AUSTRALIA’S CAPITAL CITY
The Canberra region has been home to human population for over 30,000 years.
We recognise the Ngunnawal people to have been the first inhabitants of the Canberra region. Carbon dating has highlighted how extensively the original inhabitants managed the land.
With its reliable food and water supply, the Canberra area became an important meeting place for neighbouring clans. The Gundungurra people to the north, the Ngarigo to the south, the Yuin on the coast, and the Wiradjuri to the west. All would meet for rituals, marriages, celebrations and initiation ceremonies of young men.
One nutritious food source in ancient times was the Bogong Moth. These moths migrate through the area every spring on their way to the cooler mountains. Each November, the arrival of the Bogong moth heralded a feasting festival at Uriarra. A well-known spot on the Murrumbidgee River.
Roasted over a fire, the abundant Bogong Moth added a rich, nutty flavour to any dish.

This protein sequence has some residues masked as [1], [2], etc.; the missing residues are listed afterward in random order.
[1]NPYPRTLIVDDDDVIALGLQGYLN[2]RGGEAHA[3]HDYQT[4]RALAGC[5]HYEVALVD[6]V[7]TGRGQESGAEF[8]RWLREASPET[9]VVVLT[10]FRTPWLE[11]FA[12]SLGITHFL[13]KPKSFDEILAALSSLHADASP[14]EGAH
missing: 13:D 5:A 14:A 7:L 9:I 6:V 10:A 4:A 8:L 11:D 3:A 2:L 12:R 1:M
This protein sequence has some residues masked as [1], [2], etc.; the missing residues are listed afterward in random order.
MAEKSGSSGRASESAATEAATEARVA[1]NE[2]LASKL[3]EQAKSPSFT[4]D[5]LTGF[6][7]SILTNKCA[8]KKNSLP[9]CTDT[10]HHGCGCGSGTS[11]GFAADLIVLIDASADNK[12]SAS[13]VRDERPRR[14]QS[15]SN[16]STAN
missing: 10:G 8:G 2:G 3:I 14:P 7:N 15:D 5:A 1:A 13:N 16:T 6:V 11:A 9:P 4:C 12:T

(Photo: Ajay Narendra)
Bogong moths are a vital part of the Australian Alpine ecosystem. Unfortunately, we have seen a significant decline in moth numbers in recent years.
You can read more about the decline in migration numbers and what impact this has on the ecology in this February 2019 article.
Europeans in the 1820s disrupted the Aboriginal way of life. English-style properties were established, taking away the traditional owners’ lands.
Aboriginal people and European settlers lived and worked together for a while during the 1800s until European diseases such as measles, flu and venereal disease took their toll. By the end of the century, few aboriginals remained.
Joshua John Moore, thought to be the first European settler in the area, established a property he named ‘Canberry’. Near the current site of the Australian National University.